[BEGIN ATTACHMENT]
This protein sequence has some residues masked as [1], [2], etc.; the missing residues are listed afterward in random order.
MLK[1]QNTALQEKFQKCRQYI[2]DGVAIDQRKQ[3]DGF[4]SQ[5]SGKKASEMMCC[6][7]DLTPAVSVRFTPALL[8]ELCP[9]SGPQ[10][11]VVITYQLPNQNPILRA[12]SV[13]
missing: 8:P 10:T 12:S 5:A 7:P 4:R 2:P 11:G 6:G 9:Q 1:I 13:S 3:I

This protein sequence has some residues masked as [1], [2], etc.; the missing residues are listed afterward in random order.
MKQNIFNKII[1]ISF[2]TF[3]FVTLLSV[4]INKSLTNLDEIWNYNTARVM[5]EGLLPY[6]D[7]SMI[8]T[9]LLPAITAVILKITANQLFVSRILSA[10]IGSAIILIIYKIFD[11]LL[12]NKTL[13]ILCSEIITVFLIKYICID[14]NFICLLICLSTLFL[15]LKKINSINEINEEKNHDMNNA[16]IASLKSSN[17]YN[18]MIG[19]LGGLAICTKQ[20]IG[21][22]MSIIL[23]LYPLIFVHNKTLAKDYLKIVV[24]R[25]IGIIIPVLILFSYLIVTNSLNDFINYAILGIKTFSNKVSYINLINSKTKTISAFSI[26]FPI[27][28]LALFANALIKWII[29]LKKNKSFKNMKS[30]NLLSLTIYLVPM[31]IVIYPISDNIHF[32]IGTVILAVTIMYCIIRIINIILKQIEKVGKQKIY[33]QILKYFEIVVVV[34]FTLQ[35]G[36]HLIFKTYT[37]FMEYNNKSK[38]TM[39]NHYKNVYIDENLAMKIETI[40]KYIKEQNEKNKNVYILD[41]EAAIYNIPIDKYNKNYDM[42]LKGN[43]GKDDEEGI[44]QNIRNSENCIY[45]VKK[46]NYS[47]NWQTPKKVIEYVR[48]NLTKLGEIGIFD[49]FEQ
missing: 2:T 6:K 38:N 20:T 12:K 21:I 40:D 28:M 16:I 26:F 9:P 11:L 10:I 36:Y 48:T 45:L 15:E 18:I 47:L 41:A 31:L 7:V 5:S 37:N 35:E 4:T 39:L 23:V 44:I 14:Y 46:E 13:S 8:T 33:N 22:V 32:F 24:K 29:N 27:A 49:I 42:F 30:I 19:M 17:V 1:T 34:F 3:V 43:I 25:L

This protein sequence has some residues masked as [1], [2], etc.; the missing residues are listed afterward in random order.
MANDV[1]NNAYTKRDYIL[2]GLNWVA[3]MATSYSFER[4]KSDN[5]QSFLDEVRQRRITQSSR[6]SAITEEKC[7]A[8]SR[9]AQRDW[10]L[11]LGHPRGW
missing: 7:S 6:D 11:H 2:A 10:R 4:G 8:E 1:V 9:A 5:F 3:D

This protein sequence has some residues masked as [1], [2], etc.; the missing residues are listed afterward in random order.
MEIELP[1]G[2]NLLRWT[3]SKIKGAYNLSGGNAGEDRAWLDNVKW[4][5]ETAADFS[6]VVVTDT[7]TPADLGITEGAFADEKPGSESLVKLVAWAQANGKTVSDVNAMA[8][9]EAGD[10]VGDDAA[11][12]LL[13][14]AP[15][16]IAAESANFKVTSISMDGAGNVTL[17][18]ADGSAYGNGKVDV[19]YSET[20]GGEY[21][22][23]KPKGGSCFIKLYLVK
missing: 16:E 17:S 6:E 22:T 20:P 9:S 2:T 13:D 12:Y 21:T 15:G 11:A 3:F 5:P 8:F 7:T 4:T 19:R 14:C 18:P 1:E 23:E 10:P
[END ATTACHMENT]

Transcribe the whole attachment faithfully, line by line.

This protein sequence has some residues masked as [1], [2], etc.; the missing residues are listed afterward in random order.
MLK[1]QNTALQEKFQKCRQYI[2]DGVAIDQRKQ[3]DGF[4]SQ[5]SGKKASEMMCC[6][7]DLTPAVSVRFTPALL[8]ELCP[9]SGPQ[10][11]VVITYQLPNQNPILRA[12]SV[13]
missing: 8:P 10:T 12:S 5:A 7:P 4:R 2:P 11:G 6:G 9:Q 1:I 13:S 3:I

This protein sequence has some residues masked as [1], [2], etc.; the missing residues are listed afterward in random order.
MKQNIFNKII[1]ISF[2]TF[3]FVTLLSV[4]INKSLTNLDEIWNYNTARVM[5]EGLLPY[6]D[7]SMI[8]T[9]LLPAITAVILKITANQLFVSRILSA[10]IGSAIILIIYKIFD[11]LL[12]NKTL[13]ILCSEIITVFLIKYICID[14]NFICLLICLSTLFL[15]LKKINSINEINEEKNHDMNNA[16]IASLKSSN[17]YN[18]MIG[19]LGGLAICTKQ[20]IG[21][22]MSIIL[23]LYPLIFVHNKTLAKDYLKIVV[24]R[25]IGIIIPVLILFSYLIVTNSLNDFINYAILGIKTFSNKVSYINLINSKTKTISAFSI[26]FPI[27][28]LALFANALIKWII[29]LKKNKSFKNMKS[30]NLLSLTIYLVPM[31]IVIYPISDNIHF[32]IGTVILAVTIMYCIIRIINIILKQIEKVGKQKIY[33]QILKYFEIVVVV[34]FTLQ[35]G[36]HLIFKTYT[37]FMEYNNKSK[38]TM[39]NHYKNVYIDENLAMKIETI[40]KYIKEQNEKNKNVYILD[41]EAAIYNIPIDKYNKNYDM[42]LKGN[43]GKDDEEGI[44]QNIRNSENCIY[45]VKK[46]NYS[47]NWQTPKKVIEYVR[48]NLTKLGEIGIFD[49]FEQ
missing: 2:T 6:K 38:N 20:T 12:K 21:I 40:D 28:M 16:I 26:F 9:P 11:L 10:I 36:Y 48:T 45:L 15:E 18:I 47:L 41:A 31:L 7:V 5:S 37:N 35:E 4:T 39:L 23:V 44:I 14:Y 46:E 13:S 8:T 33:N 22:V 32:F 24:K 29:N 27:A 49:I 42:F 30:I 19:M 17:V 1:T 34:F 3:V 43:I 25:L

This protein sequence has some residues masked as [1], [2], etc.; the missing residues are listed afterward in random order.
MANDV[1]NNAYTKRDYIL[2]GLNWVA[3]MATSYSFER[4]KSDN[5]QSFLDEVRQRRITQSSR[6]SAITEEKC[7]A[8]SR[9]AQRDW[10]L[11]LGHPRGW
missing: 7:S 6:D 11:H 2:A 10:R 4:G 8:E 1:V 9:A 5:F 3:D

This protein sequence has some residues masked as [1], [2], etc.; the missing residues are listed afterward in random order.
MEIELP[1]G[2]NLLRWT[3]SKIKGAYNLSGGNAGEDRAWLDNVKW[4][5]ETAADFS[6]VVVTDT[7]TPADLGITEGAFADEKPGSESLVKLVAWAQANGKTVSDVNAMA[8][9]EAGD[10]VGDDAA[11][12]LL[13][14]AP[15][16]IAAESANFKVTSISMDGAGNVTL[17][18]ADGSAYGNGKVDV[19]YSET[20]GGEY[21][22][23]KPKGGSCFIKLYLVK
missing: 16:E 17:S 6:E 22:T 20:P 9:S 2:T 13:D 12:Y 21:T 15:G 11:A 3:F 5:P 8:F 7:T 4:T 19:R 14:C 18:P 1:E 23:E 10:P